Sunday, 10 January 2016

x86 single step mode - how slow is it?

The x86 CPU architecture has a feature that generates a "trap" (a software interrupt) after executing each instruction. This feature dates all the way back to 8086, and it's activated by setting a bit within the FLAGS register. Any program can activate this at any time.

The feature is powerful. If you want to single-step through some code, watching what it is doing, you don't need an instruction decoder in order to figure out where to put the next breakpoint, or an interpreter to figure out what each instruction means. You can rely on the CPU to do the execution.

I thought about using this feature for various things. What I had in mind were some (or all) of:
  • execution tracing (i.e. produce a list of executed instructions),
  • counting the number of executed instructions,
  • monitoring memory accesses,
  • changing the behaviour of certain instructions while keeping everything else the same.
A program must register an exception handler (Windows) or a signal handler (Linux) in order to use this feature: otherwise the program just crashes when the trap signal is received and not handled ("Trace/breakpoint trap"). Having done so, a specific bit in the FLAGS register may be set in order to activate single stepping:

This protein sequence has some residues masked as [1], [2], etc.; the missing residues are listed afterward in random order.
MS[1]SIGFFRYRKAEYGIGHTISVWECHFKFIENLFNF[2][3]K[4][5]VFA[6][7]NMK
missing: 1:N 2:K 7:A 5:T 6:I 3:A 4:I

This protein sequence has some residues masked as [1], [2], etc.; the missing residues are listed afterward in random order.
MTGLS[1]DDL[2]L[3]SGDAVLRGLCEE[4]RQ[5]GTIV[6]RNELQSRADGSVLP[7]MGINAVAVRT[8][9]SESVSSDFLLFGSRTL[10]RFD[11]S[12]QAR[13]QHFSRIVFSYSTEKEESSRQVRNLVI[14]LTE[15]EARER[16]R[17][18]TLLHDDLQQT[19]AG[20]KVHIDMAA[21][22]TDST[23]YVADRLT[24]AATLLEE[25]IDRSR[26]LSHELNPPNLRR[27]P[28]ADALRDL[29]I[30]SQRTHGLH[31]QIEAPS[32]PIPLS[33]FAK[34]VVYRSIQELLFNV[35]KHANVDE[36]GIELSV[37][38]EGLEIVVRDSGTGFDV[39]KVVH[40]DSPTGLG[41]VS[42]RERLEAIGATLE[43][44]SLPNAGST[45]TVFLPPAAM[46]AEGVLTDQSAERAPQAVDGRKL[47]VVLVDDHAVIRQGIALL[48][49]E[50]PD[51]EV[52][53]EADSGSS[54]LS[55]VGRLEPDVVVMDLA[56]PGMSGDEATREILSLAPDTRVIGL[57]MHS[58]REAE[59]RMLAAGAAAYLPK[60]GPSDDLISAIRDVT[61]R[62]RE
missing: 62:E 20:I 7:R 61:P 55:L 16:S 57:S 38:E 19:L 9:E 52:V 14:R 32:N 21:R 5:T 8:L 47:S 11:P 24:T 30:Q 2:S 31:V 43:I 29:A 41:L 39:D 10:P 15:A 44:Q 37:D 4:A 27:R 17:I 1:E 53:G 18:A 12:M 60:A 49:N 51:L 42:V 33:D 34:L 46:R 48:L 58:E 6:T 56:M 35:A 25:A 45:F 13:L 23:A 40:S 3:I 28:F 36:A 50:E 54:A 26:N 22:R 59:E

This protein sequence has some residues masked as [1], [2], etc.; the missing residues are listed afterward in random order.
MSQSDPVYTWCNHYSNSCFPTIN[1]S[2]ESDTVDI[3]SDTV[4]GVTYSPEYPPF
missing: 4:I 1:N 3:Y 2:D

pushf /* save EFLAGS register on stack */
orl $0x100, (%esp) /* set TF bit */
popf /* reload EFLAGS register */
However, there are some problems with the single step feature:
  1. It's slow!
  2. On Windows, you can't easily single-step across system calls if you are running a 32-bit program on a 64-bit host.
I'll concentrate on the first problem. How slow is it?

A single-step trap event involves the following actions:
  1. One instruction is fetched, decoded and executed,
  2. CPU generates a software interrupt;
  3. OS handles the interrupt;
  4. OS notifies the program's signal handler;
  5. Program handles the signal and returns to OS;
  6. OS finishes handling the interrupt;
  7. CPU resumes normal execution (fetches the next instruction).
As this is not a normal usage scenario, there is no particular reason for either the CPU designer or the OS developer to make it work quickly. I wrote programs to measure the length of time taken to go through this sequence. (For those interested in such things, source code and binaries are in this bootable ISO image.)

The first of these programs ran on "bare metal", i.e. without an OS. I used the memtest86 program as a basis for this, as it is written in C and hence easily modifiable, but it is started from the boot loader (or CD/USB stick) and runs with its own (very minimal) device drivers. I stripped out the memory-testing functionality and replaced it with code to enter single-step mode, execute an instruction, and handle the resulting trap event. I measured the current time (using the RDTSC instruction) at steps 1, 5 and 7 in the list of actions written above.